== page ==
[Below: Ellie Mae Chipley (Kirsten Wyatt) sings her show-stopper that describes Life on a Wicked Stage; edited image, based on a Cory Weaver photograph, courtesy of the San Francisco Opera.]


The San Francisco Opera and “Show Boat”

In my comments upon the opera’s premiere performance in San Francisco, I wrote that “[e]ven though I liked the new production and the performances at Chicago Lyric, I was amazed at the strength and depth of the San Francisco cast, who, I believe, achieved performance levels that I doubt have been excelled in “Show Boat’s” 87-year history.”

Director Francesca Zambello, the Opera House and the American Musical

Zambello’s production comfortably and effectively blends the dramatic and vocal talents of the three categories of performers – opera singers, musical performers and stage actors.

Conducted by John DeMain, a specialist in American musical theater, the San Francisco Opera cast included traditional opera singers Patricia Racette, Heidi Stober, Michael Todd Simpson,  Morris Robinson and Angela Renee Simpson; musical theater performers Kirsten Wyatt, Patrick Cummings; and stage actors Bill Irwin (Captain Andy Hawks) and Harrie Harris (Parthy Hawks).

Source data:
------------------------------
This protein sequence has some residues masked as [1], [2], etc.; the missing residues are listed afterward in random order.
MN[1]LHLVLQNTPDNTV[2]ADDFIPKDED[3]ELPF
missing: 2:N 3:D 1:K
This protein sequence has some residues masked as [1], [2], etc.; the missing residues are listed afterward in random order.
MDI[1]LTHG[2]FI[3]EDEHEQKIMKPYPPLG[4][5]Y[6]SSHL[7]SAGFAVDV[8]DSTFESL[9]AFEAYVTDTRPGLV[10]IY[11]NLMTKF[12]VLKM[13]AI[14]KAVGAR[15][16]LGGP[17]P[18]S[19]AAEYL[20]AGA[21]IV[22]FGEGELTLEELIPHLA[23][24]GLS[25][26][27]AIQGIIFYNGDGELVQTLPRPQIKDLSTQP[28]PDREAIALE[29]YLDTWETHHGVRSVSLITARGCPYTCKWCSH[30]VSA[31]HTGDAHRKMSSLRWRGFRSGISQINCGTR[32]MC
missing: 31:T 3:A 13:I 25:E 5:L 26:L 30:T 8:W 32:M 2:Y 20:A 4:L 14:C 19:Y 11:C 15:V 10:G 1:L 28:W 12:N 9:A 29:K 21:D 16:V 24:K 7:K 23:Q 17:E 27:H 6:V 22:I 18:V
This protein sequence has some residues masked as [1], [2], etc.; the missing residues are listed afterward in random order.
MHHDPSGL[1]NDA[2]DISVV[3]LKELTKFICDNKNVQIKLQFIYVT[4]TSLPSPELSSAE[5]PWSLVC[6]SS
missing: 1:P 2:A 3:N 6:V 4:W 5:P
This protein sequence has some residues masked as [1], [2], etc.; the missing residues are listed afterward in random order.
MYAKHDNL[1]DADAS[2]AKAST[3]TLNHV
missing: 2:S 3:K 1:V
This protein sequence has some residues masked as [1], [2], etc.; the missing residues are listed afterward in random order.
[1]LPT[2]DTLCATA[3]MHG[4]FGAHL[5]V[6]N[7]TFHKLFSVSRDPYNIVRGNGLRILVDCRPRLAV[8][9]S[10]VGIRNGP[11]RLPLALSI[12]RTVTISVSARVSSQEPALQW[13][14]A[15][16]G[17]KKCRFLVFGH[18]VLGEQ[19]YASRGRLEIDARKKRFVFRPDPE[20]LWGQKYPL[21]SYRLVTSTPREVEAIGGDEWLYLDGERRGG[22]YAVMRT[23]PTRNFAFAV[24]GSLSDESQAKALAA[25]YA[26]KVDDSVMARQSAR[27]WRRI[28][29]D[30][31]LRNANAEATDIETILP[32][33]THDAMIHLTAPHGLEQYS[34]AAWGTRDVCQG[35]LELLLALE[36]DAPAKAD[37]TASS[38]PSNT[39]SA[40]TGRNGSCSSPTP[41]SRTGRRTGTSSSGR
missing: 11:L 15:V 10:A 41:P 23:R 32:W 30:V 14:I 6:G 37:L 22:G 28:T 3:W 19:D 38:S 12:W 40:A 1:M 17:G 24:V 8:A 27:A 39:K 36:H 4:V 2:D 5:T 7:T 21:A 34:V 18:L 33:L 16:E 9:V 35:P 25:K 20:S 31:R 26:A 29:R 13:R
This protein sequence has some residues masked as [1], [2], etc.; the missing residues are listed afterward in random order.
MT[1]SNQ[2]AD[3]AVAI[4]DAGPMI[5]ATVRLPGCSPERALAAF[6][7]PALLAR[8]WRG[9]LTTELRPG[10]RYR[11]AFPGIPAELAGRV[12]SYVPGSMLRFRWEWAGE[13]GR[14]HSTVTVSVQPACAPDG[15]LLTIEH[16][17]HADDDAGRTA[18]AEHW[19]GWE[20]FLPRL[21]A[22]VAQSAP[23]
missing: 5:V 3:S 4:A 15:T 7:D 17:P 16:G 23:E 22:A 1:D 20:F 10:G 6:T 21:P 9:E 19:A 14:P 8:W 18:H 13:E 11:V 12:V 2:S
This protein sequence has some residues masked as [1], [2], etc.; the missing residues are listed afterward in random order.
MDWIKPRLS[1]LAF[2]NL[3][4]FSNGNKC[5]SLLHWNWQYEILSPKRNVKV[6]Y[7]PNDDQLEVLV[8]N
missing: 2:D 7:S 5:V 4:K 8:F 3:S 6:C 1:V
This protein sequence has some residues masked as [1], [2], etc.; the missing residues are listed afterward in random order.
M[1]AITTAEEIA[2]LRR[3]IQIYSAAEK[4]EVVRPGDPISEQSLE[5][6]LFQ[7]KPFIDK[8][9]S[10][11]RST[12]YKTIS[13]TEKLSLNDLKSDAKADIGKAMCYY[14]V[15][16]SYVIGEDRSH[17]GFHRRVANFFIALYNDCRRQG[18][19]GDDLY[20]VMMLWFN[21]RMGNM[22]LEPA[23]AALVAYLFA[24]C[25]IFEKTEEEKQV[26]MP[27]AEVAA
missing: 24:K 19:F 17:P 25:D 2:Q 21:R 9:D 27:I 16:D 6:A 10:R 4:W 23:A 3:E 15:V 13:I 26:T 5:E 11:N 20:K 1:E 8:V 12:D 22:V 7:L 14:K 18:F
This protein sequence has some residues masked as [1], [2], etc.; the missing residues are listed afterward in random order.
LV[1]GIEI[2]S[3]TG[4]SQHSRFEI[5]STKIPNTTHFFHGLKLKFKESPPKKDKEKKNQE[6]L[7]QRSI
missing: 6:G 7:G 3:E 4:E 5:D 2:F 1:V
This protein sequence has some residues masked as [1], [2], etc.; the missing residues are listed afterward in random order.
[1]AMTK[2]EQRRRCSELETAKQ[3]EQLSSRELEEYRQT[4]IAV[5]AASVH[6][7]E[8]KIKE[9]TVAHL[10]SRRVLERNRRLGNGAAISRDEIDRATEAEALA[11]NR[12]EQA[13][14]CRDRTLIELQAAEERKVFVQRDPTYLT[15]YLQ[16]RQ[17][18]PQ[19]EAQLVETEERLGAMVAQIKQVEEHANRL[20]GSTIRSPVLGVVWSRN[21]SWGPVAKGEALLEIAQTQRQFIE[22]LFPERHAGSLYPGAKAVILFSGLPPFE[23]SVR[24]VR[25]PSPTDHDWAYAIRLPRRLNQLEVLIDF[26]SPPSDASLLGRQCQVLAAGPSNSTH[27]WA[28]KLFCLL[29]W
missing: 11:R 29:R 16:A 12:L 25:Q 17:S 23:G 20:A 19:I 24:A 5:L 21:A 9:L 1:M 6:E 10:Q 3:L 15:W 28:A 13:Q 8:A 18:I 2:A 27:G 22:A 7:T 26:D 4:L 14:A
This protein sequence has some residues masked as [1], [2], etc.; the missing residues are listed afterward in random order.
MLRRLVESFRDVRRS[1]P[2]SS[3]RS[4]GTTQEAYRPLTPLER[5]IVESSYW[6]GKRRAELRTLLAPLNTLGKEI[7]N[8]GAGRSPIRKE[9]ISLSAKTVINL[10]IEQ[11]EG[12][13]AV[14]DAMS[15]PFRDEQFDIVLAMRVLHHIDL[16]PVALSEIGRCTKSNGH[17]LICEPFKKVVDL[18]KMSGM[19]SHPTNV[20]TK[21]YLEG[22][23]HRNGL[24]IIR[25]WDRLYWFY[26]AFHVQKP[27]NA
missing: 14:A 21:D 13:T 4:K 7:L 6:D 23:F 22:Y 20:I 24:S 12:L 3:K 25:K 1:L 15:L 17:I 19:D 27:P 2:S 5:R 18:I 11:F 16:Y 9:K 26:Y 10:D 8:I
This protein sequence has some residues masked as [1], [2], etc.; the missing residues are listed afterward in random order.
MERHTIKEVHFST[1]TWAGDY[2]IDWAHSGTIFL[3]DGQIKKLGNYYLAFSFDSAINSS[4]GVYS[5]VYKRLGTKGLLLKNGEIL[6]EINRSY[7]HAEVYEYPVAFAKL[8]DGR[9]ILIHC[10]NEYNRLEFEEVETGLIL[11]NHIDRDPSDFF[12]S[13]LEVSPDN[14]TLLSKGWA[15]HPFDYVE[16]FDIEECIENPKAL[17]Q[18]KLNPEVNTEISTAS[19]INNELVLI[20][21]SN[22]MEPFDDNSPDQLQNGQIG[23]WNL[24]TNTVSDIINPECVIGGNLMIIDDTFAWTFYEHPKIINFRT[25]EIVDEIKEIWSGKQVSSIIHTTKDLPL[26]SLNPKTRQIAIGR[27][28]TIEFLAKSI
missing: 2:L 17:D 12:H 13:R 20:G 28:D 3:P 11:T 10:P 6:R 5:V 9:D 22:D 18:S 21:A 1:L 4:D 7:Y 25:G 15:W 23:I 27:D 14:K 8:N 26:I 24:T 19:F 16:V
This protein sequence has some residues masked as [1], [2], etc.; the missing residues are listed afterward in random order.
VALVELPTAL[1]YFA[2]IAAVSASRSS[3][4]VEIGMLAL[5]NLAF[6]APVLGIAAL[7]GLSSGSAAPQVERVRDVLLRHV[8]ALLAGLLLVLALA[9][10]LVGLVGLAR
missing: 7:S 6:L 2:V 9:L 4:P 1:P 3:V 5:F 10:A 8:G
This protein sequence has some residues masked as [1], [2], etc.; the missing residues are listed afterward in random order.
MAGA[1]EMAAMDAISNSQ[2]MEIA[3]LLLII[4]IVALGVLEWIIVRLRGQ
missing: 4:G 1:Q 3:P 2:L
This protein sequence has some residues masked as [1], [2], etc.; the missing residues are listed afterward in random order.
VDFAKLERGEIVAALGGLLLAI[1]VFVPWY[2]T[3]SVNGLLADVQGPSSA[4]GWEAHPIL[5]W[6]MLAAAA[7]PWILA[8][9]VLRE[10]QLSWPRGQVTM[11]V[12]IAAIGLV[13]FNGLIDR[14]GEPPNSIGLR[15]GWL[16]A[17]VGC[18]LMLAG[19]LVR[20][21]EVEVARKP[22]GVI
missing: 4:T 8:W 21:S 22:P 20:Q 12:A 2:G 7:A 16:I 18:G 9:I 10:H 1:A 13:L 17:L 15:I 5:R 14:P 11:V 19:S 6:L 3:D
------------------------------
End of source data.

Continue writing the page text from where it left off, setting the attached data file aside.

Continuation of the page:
[Below: a New Year’s eve at the Trocadero night club; edited image, based on a Cory Weaver photograph, courtesy of the San Francisco Opera.]


Over the past decade, with Zambello in the forefront of the movement, there has been an acceleration of interest in the concept of the American musical being presented by opera companies.

There are several arguments in favor of the idea. Opera companies can command imposing resources – vocal, orchestral, theatrical – that can present classic musicals to great  advantage.